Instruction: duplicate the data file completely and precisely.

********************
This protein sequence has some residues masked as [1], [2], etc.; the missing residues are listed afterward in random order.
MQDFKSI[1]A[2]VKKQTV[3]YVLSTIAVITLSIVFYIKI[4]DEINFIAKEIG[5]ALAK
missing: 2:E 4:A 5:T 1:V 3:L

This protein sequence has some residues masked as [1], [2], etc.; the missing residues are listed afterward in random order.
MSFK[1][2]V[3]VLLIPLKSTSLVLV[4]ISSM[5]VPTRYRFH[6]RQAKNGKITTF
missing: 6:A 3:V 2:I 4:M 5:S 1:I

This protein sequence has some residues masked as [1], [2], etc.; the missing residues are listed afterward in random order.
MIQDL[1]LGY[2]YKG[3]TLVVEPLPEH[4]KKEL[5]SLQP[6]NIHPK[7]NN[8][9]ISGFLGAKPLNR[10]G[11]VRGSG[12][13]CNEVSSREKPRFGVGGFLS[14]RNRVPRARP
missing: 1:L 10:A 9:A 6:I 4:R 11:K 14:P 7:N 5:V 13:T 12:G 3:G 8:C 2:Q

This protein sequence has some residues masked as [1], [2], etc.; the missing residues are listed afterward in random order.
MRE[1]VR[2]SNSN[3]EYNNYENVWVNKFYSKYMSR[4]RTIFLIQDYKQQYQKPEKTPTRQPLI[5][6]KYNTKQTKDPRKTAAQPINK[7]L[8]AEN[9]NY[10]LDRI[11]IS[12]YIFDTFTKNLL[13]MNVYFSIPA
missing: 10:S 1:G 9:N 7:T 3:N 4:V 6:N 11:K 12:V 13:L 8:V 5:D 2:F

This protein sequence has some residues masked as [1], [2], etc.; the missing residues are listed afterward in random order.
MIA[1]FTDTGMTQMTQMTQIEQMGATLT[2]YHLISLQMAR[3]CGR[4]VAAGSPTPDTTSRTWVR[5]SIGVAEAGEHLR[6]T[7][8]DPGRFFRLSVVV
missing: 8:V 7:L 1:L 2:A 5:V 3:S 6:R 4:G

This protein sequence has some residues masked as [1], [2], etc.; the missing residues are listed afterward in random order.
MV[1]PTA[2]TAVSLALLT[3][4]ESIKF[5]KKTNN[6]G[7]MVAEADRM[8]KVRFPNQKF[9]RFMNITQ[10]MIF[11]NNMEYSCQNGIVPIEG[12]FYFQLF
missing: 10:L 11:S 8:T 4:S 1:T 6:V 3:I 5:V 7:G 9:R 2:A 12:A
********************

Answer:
This protein sequence has some residues masked as [1], [2], etc.; the missing residues are listed afterward in random order.
MQDFKSI[1]A[2]VKKQTV[3]YVLSTIAVITLSIVFYIKI[4]DEINFIAKEIG[5]ALAK
missing: 2:E 4:A 5:T 1:V 3:L

This protein sequence has some residues masked as [1], [2], etc.; the missing residues are listed afterward in random order.
MSFK[1][2]V[3]VLLIPLKSTSLVLV[4]ISSM[5]VPTRYRFH[6]RQAKNGKITTF
missing: 6:A 3:V 2:I 4:M 5:S 1:I

This protein sequence has some residues masked as [1], [2], etc.; the missing residues are listed afterward in random order.
MIQDL[1]LGY[2]YKG[3]TLVVEPLPEH[4]KKEL[5]SLQP[6]NIHPK[7]NN[8][9]ISGFLGAKPLNR[10]G[11]VRGSG[12][13]CNEVSSREKPRFGVGGFLS[14]RNRVPRARP
missing: 1:L 10:A 9:A 6:I 4:R 11:K 14:P 7:N 5:V 13:T 12:G 3:G 8:C 2:Q

This protein sequence has some residues masked as [1], [2], etc.; the missing residues are listed afterward in random order.
MRE[1]VR[2]SNSN[3]EYNNYENVWVNKFYSKYMSR[4]RTIFLIQDYKQQYQKPEKTPTRQPLI[5][6]KYNTKQTKDPRKTAAQPINK[7]L[8]AEN[9]NY[10]LDRI[11]IS[12]YIFDTFTKNLL[13]MNVYFSIPA
missing: 10:S 1:G 9:N 7:T 3:N 4:V 6:N 11:K 12:V 13:L 8:V 5:D 2:F

This protein sequence has some residues masked as [1], [2], etc.; the missing residues are listed afterward in random order.
MIA[1]FTDTGMTQMTQMTQIEQMGATLT[2]YHLISLQMAR[3]CGR[4]VAAGSPTPDTTSRTWVR[5]SIGVAEAGEHLR[6]T[7][8]DPGRFFRLSVVV
missing: 8:V 7:L 1:L 2:A 5:V 3:S 6:R 4:G

This protein sequence has some residues masked as [1], [2], etc.; the missing residues are listed afterward in random order.
MV[1]PTA[2]TAVSLALLT[3][4]ESIKF[5]KKTNN[6]G[7]MVAEADRM[8]KVRFPNQKF[9]RFMNITQ[10]MIF[11]NNMEYSCQNGIVPIEG[12]FYFQLF
missing: 10:L 11:S 8:T 4:S 1:T 6:V 3:I 5:V 7:G 9:R 2:A 12:A